Bug 103462 - SHA1 instead of MD5
Summary: SHA1 instead of MD5
Alias: None
Product: Fedora
Classification: Fedora
Component: distribution   
(Show other bugs)
Version: 1
Hardware: All
OS: Linux
Target Milestone: ---
Assignee: Mark J. Cox
QA Contact: Mike McLean
Keywords: FutureFeature
Depends On:
TreeView+ depends on / blocked
Reported: 2003-08-31 10:57 UTC by Petri T. Koistinen
Modified: 2007-11-30 22:10 UTC (History)
3 users (show)

Fixed In Version:
Doc Type: Enhancement
Doc Text:
Story Points: ---
Clone Of:
Last Closed: 2003-09-01 09:16:09 UTC
Type: ---
Regression: ---
Mount Type: ---
Documentation: ---
Verified Versions:
Category: ---
oVirt Team: ---
RHEL 7.3 requirements from Atomic Host:
Cloudforms Team: ---

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Description Petri T. Koistinen 2003-08-31 10:57:51 UTC
From Bugzilla Helper:
User-Agent: Mozilla/5.0 (X11; U; Linux i686) Gecko/20030827 Galeon/1.3.7

Description of problem:
I think Red Hat should move from RSA Data Security, Inc. propietary MD5 algoritm
to more secure SHA1.

Version-Release number of selected component (if applicable):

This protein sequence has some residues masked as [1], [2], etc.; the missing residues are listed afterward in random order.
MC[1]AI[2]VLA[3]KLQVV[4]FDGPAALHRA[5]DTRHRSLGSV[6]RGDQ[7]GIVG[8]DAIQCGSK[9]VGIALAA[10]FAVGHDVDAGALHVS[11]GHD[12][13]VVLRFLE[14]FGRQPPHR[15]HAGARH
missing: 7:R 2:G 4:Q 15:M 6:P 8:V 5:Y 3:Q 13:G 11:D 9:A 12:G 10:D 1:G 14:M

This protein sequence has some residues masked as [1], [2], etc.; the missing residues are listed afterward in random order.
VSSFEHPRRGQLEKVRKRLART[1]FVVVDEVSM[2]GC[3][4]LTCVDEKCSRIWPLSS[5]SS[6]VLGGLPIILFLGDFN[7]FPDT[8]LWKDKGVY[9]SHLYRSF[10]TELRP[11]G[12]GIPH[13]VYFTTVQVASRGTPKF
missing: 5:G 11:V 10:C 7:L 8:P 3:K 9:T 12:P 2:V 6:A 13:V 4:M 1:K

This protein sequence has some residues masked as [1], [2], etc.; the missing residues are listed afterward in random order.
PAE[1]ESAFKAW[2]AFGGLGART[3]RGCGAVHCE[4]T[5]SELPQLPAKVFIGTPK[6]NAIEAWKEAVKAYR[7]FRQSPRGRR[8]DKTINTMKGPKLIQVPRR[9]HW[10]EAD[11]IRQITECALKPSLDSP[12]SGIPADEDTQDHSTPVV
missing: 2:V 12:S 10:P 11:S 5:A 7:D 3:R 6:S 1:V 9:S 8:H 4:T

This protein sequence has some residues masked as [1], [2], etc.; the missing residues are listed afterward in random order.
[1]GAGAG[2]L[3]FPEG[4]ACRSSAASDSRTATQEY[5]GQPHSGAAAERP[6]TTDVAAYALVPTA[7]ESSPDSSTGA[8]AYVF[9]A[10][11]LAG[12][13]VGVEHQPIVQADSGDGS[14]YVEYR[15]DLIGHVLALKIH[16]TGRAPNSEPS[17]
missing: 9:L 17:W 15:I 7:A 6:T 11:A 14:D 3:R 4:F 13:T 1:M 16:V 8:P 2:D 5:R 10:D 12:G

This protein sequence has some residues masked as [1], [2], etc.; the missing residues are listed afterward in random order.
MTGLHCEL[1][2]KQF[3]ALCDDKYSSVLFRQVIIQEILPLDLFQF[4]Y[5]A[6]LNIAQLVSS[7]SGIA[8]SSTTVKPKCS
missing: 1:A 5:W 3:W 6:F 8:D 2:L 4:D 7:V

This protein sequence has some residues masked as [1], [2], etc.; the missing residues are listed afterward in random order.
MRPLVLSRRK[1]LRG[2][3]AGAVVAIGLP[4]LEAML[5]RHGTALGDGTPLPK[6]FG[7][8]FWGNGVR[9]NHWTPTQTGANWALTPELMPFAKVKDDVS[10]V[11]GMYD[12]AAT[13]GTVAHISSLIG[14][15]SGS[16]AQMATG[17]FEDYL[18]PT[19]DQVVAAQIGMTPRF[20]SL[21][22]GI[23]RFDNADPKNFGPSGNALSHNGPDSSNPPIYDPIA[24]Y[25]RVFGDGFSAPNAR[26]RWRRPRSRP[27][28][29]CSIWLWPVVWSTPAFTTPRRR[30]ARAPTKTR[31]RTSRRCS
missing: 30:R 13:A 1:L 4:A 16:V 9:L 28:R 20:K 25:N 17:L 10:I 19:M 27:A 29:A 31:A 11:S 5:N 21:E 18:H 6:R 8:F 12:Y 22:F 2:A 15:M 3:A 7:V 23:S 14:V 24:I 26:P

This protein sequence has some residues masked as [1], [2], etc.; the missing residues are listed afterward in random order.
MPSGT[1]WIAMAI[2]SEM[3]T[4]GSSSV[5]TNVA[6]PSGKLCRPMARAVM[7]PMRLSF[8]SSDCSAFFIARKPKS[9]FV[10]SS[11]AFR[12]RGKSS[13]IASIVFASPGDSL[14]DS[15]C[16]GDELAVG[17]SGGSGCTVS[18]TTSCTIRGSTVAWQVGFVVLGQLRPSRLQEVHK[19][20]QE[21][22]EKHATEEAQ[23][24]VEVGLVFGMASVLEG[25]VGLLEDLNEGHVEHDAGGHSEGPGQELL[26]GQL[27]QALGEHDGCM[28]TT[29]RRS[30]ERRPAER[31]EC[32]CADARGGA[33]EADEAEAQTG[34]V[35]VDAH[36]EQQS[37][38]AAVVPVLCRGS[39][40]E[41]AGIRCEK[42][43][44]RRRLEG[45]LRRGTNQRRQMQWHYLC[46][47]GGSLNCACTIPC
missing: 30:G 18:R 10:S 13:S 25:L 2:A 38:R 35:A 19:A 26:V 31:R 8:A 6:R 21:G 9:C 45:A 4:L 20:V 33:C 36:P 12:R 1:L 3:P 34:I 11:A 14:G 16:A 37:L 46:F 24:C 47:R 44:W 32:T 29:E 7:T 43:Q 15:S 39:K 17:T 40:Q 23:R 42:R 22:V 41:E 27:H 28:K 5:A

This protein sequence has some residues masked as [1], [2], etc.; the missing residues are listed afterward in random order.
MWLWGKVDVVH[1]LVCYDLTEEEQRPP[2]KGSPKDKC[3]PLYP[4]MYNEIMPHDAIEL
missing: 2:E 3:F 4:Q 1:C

How reproducible:

Steps to Reproduce:


Additional info:

US Secure Hash Algorithm 1 (SHA1):


Comment 1 Bill Nottingham 2003-09-01 01:47:03 UTC
Move to it where, in what context?

Comment 2 Mike A. Harris 2003-09-01 03:16:39 UTC
As I told you in IRC, MD5 is not proprietary.


pro·pri·e·tar·y   Audio pronunciation of proprietary ( P )  Pronunciation Key 

   1. Of, relating to, or suggestive of a proprietor or to proprietors as a
group: had proprietary rights; behaved with a proprietary air in his friend's house.
   2. Exclusively owned; private: a proprietary hospital.
   3. Owned by a private individual or corporation under a trademark or patent:
a proprietary drug.

The RFC:

The unofficial homepage, with legal disclaimer and license terms:

I'm not quite sure what you think is proprietary about MD5.

Comment 3 Petri T. Koistinen 2003-09-01 05:11:34 UTC
Ok, let's refrase: SHA1 hash is longer, so it's more secure. Please, consider
starting using it in place of MD5 when possible. Like in security announcements.

Comment 4 Mark J. Cox 2003-09-01 09:16:09 UTC
All the packages distributed by Red Hat as part of our advisories are signed
with the Red Hat package signing key.  Checking this signature is done
automatically for people using our update tools, and we do encourage users to
manually check it if downloading for themselves.  This reduces the need for us
to list individual checksums.  

If the MD5 sums in our advisories were the sole mechanism for our users to check
the packages they were downloading then we'd be more likely to move to SHA1.  

I believe that MD5 sums are fit for the purpose that we use them for, so moving
to deferred; we'll look at this again if any of the conditions change.

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